The Herald Bulletin

July 31, 2013

Woman arrested, allegedly tried to escape police twice

By Jack Molitor
The Herald Bulletin

ANDERSON, Ind. — A woman is in custody after reportedly nearly causing a wreck, screaming at officers in the street, attempting to flee on foot and attempting to escape from a police car on Monday afternoon.

Whitney N. Perry, 22, of Anderson, faces charges of driving without a license, resisting law enforcement, battery and escape after the incident, which involved two off-duty sheriff’s deputies and Anderson police officers. Perry was also wanted for alleged probation violation.

According to Madison County Sheriff’s Department Maj. Brian Bell, two off-duty deputies, Lance Blossom and Justin Webber, had just finished working out at a gym on the city’s north side near the 2400 block of Lafayette Street. The officers reported a blue Pontiac G6 didn’t indicate a turn and almost caused an accident.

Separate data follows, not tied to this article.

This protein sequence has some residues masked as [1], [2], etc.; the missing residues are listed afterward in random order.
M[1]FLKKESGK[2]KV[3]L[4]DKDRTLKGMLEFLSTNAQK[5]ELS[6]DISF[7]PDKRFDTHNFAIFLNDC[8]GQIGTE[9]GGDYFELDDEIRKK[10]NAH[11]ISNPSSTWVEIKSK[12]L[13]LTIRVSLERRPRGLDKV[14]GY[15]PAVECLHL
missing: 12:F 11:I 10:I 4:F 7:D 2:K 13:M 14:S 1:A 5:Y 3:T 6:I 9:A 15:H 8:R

When the officers left their vehicle to speak to the driver, Bell said, the female driver almost immediately got out of the car and started screaming in the middle of the street. When the officers called for backup, the woman started running east.

With the help of a neighbor, police eventually caught up with Perry, handcuffed her and placed her in a patrol car while they searched her record to find out why she ran. Perry opened the car door and started running again, according to the police report. Sheriff’s deputies, with the help of Anderson police, quickly tracked down Perry again.

The officers learned Perry was wanted for allegedly violating probation. In an incident in February 2012, Perry punched a police officer during an attempted arrest and later pleaded guilty to charges of battery, resisting law enforcement and false informing. She was sentenced to 24 months, with 18 on in-home detention and six on probation. According to public record documents, a petition for her probation to be revoked was filed in February, and a warrant was issued for her arrest.

“It’s one of those things that should be obvious,” Bell said. “When a police officer tells you to do something, you don’t try to run away.”

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